Multiple forms of heroin – Prescription Opioids
The opium poppy (latin name; Papaver somniferum), can be used to harvest the opium, which is the dried latex produced by the seed pods. The flowers produce a milky white sap when damaged. This is converted into morphine from which opioids are manufactured. Morphine was first isolated in the 1800’s and is ten times more potent than opium. In 1874, chemists produced a heroin which they believed would be a less addictive form of morphine. Heroin can be smoked, injected or snorted. Some drug users will mix the drug with other drugs like cocaine which is known as speedballing.
Black Tar heroin or Mexican Black Tar heroin is mostly produced by the Mexican drug cartels. Some believe it is a less potent form of the drug than the powdered version from Columbia but that has proven to be a grave mistake for many users. When tar heroin is used, habitual drug users have a higher incidence of overdoses than other forms of the drug because of this belief. Tar heroin is generally thought to be cheaper and less refined than the powered form but in some cases is more potent due to additives.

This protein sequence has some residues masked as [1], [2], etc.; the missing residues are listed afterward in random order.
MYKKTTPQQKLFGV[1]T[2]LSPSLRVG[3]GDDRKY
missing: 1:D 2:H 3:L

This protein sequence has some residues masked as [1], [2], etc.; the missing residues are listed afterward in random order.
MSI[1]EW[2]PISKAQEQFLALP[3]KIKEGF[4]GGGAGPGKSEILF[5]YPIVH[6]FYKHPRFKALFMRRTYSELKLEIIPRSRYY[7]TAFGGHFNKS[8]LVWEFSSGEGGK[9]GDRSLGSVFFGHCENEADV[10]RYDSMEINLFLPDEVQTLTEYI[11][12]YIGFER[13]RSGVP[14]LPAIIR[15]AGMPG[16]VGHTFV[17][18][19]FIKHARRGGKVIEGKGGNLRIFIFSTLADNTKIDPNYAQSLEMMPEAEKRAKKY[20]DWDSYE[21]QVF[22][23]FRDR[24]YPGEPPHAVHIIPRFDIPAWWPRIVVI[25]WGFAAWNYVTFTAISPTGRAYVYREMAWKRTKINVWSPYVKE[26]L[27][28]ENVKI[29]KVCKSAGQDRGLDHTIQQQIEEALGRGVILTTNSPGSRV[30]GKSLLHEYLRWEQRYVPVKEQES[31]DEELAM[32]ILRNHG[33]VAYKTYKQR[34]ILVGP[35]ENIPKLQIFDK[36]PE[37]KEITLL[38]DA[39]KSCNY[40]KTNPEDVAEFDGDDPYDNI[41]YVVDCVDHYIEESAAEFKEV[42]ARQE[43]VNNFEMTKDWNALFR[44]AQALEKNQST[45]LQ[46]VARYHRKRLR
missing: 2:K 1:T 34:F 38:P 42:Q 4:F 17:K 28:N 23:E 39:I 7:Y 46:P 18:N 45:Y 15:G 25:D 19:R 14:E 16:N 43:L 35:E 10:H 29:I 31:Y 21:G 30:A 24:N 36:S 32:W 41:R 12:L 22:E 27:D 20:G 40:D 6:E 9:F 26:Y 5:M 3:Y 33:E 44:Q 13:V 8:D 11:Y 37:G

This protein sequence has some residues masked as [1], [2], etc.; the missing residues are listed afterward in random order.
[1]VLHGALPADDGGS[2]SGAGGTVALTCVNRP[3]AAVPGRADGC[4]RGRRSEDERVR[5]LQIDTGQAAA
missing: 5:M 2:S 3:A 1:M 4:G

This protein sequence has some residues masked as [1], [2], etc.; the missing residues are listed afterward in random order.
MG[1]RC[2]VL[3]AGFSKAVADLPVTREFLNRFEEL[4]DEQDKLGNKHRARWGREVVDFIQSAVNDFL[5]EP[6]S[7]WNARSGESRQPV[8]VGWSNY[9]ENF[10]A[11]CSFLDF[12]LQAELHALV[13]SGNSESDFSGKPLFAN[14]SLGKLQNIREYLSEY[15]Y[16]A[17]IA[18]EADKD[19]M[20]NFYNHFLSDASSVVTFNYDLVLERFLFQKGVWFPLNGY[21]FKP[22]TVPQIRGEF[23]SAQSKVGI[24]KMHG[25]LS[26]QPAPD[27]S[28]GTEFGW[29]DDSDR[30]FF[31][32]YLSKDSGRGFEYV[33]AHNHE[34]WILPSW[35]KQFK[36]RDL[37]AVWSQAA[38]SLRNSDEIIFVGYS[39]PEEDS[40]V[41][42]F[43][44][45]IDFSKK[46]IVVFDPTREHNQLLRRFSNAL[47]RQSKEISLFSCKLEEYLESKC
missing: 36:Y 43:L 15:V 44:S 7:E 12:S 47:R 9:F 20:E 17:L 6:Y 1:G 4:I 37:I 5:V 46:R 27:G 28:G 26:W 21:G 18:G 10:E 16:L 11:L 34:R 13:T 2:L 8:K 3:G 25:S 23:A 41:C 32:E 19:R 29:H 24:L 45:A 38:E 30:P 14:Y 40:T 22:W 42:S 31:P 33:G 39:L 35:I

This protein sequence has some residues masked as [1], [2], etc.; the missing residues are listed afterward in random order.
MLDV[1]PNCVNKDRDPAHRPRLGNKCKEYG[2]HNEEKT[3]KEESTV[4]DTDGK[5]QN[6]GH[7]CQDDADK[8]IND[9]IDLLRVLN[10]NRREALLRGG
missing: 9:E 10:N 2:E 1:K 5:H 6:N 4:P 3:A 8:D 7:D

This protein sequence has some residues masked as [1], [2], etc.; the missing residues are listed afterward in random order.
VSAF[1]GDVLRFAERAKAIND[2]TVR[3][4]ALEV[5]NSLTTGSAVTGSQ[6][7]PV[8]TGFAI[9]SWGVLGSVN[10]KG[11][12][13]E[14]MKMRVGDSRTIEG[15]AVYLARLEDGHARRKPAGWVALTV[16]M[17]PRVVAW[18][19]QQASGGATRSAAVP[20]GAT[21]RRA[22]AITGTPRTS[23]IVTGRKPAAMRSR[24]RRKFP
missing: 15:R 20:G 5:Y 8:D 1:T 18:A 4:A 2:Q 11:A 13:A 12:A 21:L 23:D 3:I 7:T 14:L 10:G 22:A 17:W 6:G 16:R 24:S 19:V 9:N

The history of Black Tar Heroin
Since the 1990’s, Tar Heroin has been produced by the Mexican drug cartels. As production has shifted from Asia to South America, each producer has become known by the distinctive traits of the product they produce. Much of the heroin produced has been mixed with various substances that are available locally, which increases profits and reduces the risk of overdose. The fillers used can be common items like talc, flour, corn starch or strychnine. Manufacturers of street drugs may add other opioids (pharmaceutical sourced). Both fentanyl and carfentanil have been very popular since they also increase the effect of the drug and are cheap. Heroin in a pure form is very dangerous.
The pharmaceutical industry produces prescription medications from morphine including codeine, methadone, hydrocodone (Vicodin), hydromorphone (Dilaudid), meperidine (Demerol) and oxycodone (Percocet or Oxycontin), all of which have proven to be equally as addictive. Starting in the late 1960’s, fentanyl and then carfentanil were synthetic opioids that grew in popularity. In fact, research has shown that 80% of heroin users started their addiction with prescription forms of these drugs2. All of these products are available for the producers of tar heroin to increase the effects of the drug.